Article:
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22/02/2010

Magazine Roundup

Eurozine |  Prospect | Gazeta Wyborcza | The New Yorker | Le Monde | London Review of Books |   Le point | Elet es Irodalom | L'EspressoLe Nouvel Observateur | The New Republic | Outlook India  | Polityka | The New York Times


Eurozine 19.02.2010 (Austria in English)

The author Kinga Kali gives an astonishing account of the fate of an Albanian girl who, having no brothers, became a "virgjinesha" and was sent by her mother from communist Albania into Bosnian exile. "According to the laws of my people a girl child can't inherit, she has no right to possessions, if there is no male child in the family, sooner or later the estate gets divided up among the other families of the clan – the land, the animals, the women. ...  Still, there is a way out, the clan can elect a girl to be its future head, a girl who, from that moment on, must live as a man, she must wear men's clothes, have her hair cut short like a man, and must adopt a bearing very different from her humble girl companions; also, she must never come to know love, either first hand or otherwise, neither as a man nor as a woman." The story was first published in the Hungarian Lettre International (Magyar Lettre Internationale). Kinga Kali is introduced in Eurozine as a "Transylvanian Hungarian-Armenian writer-anthropologist".


Prospect 27.01.2010 (UK)

Ben Lewis believes he has discovered the next art superstar: the 49-year-old Argentinian painter Guillermo Kuitca (images at Google). He gives a number of reasons why Kuitca's works are likely to be seen as a blueprint for the course that painting will take in the future. "It is not just that Kuitca boldly presents architectural plans as abstract art; nor that there is a fusion of large-scale drawing and painting; neither is it only because, like Andreas Gursky's photographs, Kuitca's paintings have a very contemporary sense of the scale of organised human activity. The key is that he brings together two opposing traditions, returning painting to something it used to do very well—symbolism and allegory—but with the motifs and lessons of conceptual art. What I mean by this, is that, like a good conceptual artist, he takes pre-existing scientific forms of visual representation—mostly diagrammatic—but he deals with them like a good old-fashioned painter, not just with his alluring palette and brushwork, but with the iconic messages the subjects communicate."


Gazeta Wyborcza 21.02.2010 (Poland)

Mateusz Halawa was involved in a research project into young people's use of modern communication technology, the results of which are about to be published in Polish newspapers. "People always say that the Internet has an alienating influence which is contributing to the dissolution of social ties. But the opposite is the case: the multiplication of opportunities to contact others is resulting in "hypersocialisation". The danger is not of loneliness but of being saturated by contacts. The smallest gestures are materialised, there is a constant flow of invitations to join new 'friends lists'. The longer we spent working with young people, the clearer it became that it was nonsensical to differentiate between what happens 'online' and 'offline'. Friendships are created in a human-technological space, where events coexist with their digital representations, and closeness and intimacy are generated by feelings as well as media." On the issue of cultural consumption, the study found that: "the digital world is about division, and yet this division leads to a multiplication of culture. The ease with which data can be copied and sent into circulation means that the problem is excess rather than lack, as it was before. In this culture of excess, the challenge is to develop competencies in searching and filtering. The knowledge of where content is, how it can be found and used, how it can be contextualised and passed on, has become the key criterion for participation in web culture."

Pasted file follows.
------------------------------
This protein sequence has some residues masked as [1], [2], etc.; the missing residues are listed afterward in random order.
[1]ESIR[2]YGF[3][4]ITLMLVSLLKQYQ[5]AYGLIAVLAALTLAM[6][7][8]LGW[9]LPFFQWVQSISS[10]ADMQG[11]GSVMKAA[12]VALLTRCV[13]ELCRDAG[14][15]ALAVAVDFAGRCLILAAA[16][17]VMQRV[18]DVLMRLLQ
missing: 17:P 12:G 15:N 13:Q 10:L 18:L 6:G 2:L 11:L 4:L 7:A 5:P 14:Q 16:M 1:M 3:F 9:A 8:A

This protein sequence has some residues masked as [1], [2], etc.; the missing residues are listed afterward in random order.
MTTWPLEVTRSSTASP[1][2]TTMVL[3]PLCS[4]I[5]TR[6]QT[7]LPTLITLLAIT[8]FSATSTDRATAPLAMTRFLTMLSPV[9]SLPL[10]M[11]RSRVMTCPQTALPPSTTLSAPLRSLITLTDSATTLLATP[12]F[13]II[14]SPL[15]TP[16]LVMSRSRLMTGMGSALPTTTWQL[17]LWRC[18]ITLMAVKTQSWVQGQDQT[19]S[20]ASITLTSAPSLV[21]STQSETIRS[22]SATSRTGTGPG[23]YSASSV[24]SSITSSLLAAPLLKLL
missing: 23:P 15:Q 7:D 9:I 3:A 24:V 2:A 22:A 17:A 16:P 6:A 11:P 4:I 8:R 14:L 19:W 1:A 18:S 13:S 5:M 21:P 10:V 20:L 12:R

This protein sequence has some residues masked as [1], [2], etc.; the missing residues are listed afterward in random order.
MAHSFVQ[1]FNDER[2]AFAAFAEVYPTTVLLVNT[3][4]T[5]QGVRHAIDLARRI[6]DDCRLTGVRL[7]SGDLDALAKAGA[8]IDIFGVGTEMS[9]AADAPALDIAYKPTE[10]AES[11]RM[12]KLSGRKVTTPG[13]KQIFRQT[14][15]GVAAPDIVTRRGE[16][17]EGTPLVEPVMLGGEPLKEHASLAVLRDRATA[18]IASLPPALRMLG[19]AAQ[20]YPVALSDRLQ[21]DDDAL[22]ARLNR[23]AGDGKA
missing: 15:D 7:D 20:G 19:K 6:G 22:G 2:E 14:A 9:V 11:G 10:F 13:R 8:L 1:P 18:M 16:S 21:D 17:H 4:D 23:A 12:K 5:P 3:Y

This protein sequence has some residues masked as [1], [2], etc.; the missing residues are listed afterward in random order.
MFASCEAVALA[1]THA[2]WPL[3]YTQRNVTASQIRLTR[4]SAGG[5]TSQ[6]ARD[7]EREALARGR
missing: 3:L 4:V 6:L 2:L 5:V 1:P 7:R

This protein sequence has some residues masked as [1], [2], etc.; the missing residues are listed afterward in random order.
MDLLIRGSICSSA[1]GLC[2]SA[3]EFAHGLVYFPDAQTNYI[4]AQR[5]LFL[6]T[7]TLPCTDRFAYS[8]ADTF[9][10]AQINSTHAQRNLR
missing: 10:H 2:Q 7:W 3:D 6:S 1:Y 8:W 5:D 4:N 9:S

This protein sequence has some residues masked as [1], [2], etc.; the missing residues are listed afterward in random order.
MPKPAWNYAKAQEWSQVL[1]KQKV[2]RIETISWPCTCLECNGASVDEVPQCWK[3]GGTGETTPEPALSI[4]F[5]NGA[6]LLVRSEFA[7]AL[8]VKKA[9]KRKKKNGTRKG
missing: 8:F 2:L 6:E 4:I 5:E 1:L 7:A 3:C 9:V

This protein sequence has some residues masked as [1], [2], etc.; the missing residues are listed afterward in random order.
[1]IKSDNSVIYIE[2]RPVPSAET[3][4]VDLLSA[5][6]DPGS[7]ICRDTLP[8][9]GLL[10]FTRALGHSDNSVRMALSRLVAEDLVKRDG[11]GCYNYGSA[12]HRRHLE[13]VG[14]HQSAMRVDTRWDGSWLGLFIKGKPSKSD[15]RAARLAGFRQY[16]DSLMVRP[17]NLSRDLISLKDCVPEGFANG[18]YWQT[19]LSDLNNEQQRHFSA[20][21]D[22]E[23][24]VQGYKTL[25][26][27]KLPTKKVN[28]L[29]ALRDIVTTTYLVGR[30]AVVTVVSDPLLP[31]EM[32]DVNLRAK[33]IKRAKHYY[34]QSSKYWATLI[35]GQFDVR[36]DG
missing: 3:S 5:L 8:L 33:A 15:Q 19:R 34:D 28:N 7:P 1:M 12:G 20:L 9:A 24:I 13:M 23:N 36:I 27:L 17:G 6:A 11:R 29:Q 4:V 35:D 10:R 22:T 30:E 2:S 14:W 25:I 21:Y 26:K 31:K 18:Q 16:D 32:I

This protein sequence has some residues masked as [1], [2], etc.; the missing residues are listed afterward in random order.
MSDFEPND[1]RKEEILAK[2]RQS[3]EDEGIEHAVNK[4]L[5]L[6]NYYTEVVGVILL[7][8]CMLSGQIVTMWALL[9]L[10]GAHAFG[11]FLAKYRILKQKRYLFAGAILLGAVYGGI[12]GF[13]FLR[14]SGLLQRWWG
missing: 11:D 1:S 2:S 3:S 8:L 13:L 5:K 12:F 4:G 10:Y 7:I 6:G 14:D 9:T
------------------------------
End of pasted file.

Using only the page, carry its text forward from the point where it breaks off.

The New Yorker 01.03.2010 (USA)

Psychiactric literature has become so confusing that even the dissidents disagree, according to Louis Menand, who has just read two new publications by opponents of the current psychotherapeutic regime. The article begins with a description of the onset of a mental breakdown, starting at the moment where you lose your job and end up consulting a doctor, who gives you a pill to put you out of your misery. "Do you take it? However you go about making this decision, do not read the psychiatric literature. Everything in it, from the science (do the meds really work?) to the metaphysics (is depression really a disease?), will confuse you. There is little agreement about what causes depression and no consensus about what cures it. ... There is suspicion that the pharmaceutical industry is cooking the studies that prove that antidepressant drugs are safe and effective, and that the industry's direct-to-consumer advertising is encouraging people to demand pills to cure conditions that are not diseases (like shyness) or to get through ordinary life problems (like being laid off)."

Further articles: Larissa MacFarquhar profiles the economist and Nobel laureate Paul Krugman. Anthony Lane went to the cinema to see Martin Scorsese's thriller "Shutter Island" and Jaques Audiard's crime drama "A Prophet" There is also a short story "Appetite" by Said Sayrafiezadeh and poems by Charles Simic and Gerald Stern.


Le Monde 19.02.2010 (France)